Friday, September 08, 2006

Tender Mercies

Lately--and don't ask me why, those three people who view my blog--I've been thinking about Charles Manson and the Manson family.

No, not because I want to write a musical about them, although that would be something twisted that would cross my mind, but because I was curious as to what happened to the actual murderers.

Particularly, Leslie Van Houten.

If the point of sending someone to the slammer is to teach them a lesson, and to make them pay for the crime that they committed, then nobody has paid that price more than Leslie Van Houten.

However, I--like many--am torn about my feelings concerning whether she should get parole, or not. It won't matter for another year, as yesterday she was denied for the 15th time in the past 35 years of her incarceration.

The murders of the La Bianca family were no less gruesome than the Sharon Tate murders, but Van Houten has been a model prisoner, she's worked for good in the outside community, and she's continually flagellated herself, spiritually, mentally and emotionally for what she did so many years ago.

Of course I do not condone what she did. Who in their right mind would? But I think there are times when there truly is a conversion and maturity for an individual sent to prison for the most grizzly of offenses. I think of Karla Faye Tucker.

From what I've seen and read about Ms. Van Houten, I do not believe she's faking it. Whether she ever leaves prison or not, I believe she has taken the steps to admit to what she did, she's gone through the feelings of guilt and shame, and she's been able to separate healthy responsibility/guilt for the taking of life from debilitating shame.

I don't mean to seem blithe to the gravity of her crimes. She was a very sick person, at the time of her trial and conviction, but if the goal of imprisonment is the rehabilitation of those who are willing to take responsibility for what they did, then I think she's human attainment of that goal.

If I was held responsible for all of my deeds and words, when I was 19 or younger, I might not be here--free on the outside world--myself. No, I never committed heinous crimes, but I don't think I had a lick of sense at that time.

Well, let me get to the point of this post. I swear I do have a point. I know I ramble.

Anyway, I was cruising Blogger, searching for anyone who might have posted about Leslie's latest parole denial, and I came upon an interesting blog.

I wasn't looking for it, but God often shows himself in the oddest of places.

For a long time, I have been bereft about the state of organized religion in this country, and how much hate and fear rhetoric seems to fill the airways and blogspaces, both on the left and on the right. Nothing brought that home in a clear way than my partner's uber right-wing, conservative, blogstalker.

She's the kind of Catholic that I avoid; The typical rabid idealogue that seems to enjoy attacking those that don't act, think or believe in the same skewed way.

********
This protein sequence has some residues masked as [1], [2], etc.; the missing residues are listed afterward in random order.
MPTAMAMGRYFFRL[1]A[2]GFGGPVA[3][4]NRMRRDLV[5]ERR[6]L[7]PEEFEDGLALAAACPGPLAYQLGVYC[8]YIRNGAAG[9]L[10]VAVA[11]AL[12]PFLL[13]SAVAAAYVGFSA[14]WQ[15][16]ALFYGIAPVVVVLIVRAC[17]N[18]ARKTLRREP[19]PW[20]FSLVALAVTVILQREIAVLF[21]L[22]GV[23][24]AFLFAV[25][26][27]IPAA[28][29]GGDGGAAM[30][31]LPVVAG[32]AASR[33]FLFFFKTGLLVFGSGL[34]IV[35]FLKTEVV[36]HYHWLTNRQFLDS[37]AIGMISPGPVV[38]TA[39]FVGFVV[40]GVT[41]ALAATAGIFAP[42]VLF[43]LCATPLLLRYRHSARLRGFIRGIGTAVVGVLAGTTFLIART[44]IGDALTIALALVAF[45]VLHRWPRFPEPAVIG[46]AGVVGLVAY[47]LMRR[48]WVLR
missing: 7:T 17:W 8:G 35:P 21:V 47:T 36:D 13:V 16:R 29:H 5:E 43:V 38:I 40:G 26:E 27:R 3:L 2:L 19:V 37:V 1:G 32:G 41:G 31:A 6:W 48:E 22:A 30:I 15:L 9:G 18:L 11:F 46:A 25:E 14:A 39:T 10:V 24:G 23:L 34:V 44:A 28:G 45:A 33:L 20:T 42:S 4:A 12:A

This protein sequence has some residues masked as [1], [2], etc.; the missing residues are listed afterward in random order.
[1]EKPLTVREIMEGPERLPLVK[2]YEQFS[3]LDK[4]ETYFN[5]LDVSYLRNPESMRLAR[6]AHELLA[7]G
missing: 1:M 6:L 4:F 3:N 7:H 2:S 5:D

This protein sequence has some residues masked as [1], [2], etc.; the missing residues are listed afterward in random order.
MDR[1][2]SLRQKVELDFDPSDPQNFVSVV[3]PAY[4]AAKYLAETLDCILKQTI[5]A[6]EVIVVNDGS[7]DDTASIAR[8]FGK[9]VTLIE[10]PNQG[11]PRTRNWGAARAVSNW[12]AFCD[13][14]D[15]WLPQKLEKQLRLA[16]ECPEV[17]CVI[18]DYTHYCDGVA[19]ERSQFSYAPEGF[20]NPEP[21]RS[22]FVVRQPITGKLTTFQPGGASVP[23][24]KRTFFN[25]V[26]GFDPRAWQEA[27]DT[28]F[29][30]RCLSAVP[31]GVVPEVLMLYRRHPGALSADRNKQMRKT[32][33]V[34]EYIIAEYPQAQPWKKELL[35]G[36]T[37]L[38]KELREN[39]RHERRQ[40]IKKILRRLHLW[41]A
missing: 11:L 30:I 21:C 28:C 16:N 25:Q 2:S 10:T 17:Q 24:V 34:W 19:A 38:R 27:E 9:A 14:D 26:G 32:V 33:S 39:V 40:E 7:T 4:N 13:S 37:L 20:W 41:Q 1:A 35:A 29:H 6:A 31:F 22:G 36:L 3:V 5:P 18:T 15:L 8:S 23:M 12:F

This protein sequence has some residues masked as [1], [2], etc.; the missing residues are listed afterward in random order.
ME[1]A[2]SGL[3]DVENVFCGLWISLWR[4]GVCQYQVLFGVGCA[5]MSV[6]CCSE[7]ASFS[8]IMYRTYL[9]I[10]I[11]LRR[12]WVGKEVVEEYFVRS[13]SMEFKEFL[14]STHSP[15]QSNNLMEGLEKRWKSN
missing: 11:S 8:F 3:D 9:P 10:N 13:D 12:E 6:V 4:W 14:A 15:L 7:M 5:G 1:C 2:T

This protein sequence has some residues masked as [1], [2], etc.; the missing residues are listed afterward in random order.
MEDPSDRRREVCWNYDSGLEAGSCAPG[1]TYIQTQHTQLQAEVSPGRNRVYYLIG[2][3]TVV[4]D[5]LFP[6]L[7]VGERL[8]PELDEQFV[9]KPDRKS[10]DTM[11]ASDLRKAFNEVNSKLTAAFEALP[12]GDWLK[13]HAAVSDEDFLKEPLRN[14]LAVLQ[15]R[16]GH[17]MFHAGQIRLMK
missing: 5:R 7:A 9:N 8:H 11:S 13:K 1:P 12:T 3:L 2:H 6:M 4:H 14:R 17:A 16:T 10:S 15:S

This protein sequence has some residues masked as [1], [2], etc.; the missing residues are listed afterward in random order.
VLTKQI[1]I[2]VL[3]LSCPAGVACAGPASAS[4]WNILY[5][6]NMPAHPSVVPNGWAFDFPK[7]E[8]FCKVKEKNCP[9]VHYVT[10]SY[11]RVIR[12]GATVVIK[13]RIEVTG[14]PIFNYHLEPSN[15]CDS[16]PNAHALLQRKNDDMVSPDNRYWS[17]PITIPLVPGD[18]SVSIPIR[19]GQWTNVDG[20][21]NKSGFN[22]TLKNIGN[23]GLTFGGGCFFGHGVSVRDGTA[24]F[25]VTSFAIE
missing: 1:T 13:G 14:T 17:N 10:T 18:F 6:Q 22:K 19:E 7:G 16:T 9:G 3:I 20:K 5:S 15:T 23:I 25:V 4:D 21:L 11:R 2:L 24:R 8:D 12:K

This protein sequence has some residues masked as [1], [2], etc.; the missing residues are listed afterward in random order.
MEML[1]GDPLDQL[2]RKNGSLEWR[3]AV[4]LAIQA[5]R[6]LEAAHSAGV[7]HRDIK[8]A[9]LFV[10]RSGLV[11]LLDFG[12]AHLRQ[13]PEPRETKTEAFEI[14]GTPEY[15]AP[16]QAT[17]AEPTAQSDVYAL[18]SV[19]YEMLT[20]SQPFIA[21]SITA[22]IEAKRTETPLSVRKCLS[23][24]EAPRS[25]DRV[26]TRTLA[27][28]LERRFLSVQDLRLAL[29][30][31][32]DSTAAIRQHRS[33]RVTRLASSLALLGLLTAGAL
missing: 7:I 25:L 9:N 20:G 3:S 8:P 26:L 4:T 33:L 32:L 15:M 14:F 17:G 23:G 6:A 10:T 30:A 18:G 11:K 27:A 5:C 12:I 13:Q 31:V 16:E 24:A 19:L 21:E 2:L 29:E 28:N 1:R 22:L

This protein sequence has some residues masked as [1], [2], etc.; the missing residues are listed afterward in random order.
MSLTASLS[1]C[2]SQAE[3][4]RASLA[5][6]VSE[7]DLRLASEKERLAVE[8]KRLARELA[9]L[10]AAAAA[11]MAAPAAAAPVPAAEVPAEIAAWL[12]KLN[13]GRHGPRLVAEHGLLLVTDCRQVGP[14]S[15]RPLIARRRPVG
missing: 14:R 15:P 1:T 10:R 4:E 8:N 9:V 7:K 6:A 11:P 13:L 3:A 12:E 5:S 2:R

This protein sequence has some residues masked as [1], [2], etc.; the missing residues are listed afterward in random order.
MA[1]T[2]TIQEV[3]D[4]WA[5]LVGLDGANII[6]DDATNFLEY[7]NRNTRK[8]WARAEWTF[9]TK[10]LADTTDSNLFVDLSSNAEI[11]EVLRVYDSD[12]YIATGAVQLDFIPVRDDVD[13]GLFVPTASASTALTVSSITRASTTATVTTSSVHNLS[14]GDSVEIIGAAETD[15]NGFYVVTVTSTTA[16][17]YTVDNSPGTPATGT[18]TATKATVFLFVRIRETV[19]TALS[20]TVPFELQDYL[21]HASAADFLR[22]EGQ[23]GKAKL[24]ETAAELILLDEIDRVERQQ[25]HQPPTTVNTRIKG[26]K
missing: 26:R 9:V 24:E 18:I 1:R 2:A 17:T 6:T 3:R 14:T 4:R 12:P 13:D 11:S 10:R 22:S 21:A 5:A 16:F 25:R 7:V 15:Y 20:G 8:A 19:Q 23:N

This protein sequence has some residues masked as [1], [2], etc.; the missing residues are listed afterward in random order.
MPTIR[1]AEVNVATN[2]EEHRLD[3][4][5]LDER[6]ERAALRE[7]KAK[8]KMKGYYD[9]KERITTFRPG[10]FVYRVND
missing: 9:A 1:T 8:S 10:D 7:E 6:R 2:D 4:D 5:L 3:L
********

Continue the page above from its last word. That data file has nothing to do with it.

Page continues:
I was becoming prejudiced to the whole sect, in a big way, not just because of her, but because of the whole Priest/molestation scandal. The whole thing made me sick.

But I found the above blog. In it, I found a person who is a devoted Roman Catholic and makes no bones about it. However, my own biases were shattered, because this Roman Catholic is a compassionate and very intelligent Christian.

I found myself reading almost everything he'd written on his blog and enjoying every one of the posts. I don't agree with every point he makes, but our commonalities are much more prevalent than our differences on issues (sometimes, only in small ways).

Reading his posts gave me hope, period. Hope that there ARE sane, rational folks out there, who may have differing viewpoints than me, but who realize that we are one in Christ.

And in my cynicism, this is exactly what I needed to restore my own faith. Sometimes, it's the small things, folks.

It moved me so much that I emailed him. He truly seems like a really interesting person, and I hope we will keep in touch. I plan to continue to read his blog.

I urge all of you to do the same. After reading his blog and reading his subsequent email response to me, it made me think of Mary Gauthier's song, "Mercy Now."

We all need, whether we deserve it or not, a little "mercy," even Leslie Van Houten, and, well, maybe even my partner's former blogstalker. (I just gagged, after I typed that)

Mercy Now
By: Mary Gauthier
My father could use a little mercy now
The fruits of his labor
Fall and rot slowly on the ground
His work is almost over
It won't be long and he won't be around
I love my father, and he could use some mercy now

My brother could use a little mercy now
He's a stranger to freedom
He's shackled to his fears and doubts
The pain that he lives in is
Almost more than living will allow
I love my bother, and he could use some mercy now

My church and my country could use a little mercy now
As they sink into a poisoned pit
That's going to take forever to climb out
They carry the weight of the faithful
Who follow them down
I love my church and country, and they could use some mercy now

Every living thing could use a little mercy now
Only the hand of grace can end the race
Towards another mushroom cloud
People in power, well
They'll do anything to keep their crown
I love life, and life itself could use some mercy now

Yeah, we all could use a little mercy now
I know we don't deserve it
But we need it anyhow
We hang in the balance
Dangled between hell and hallowed ground
Every single one of us could use some mercy now
Every single one of us could use some mercy now

1 comment:

BabyBlogger said...

Thanks for stopping by my blog and introducing me to yours. You are a fabulous writer!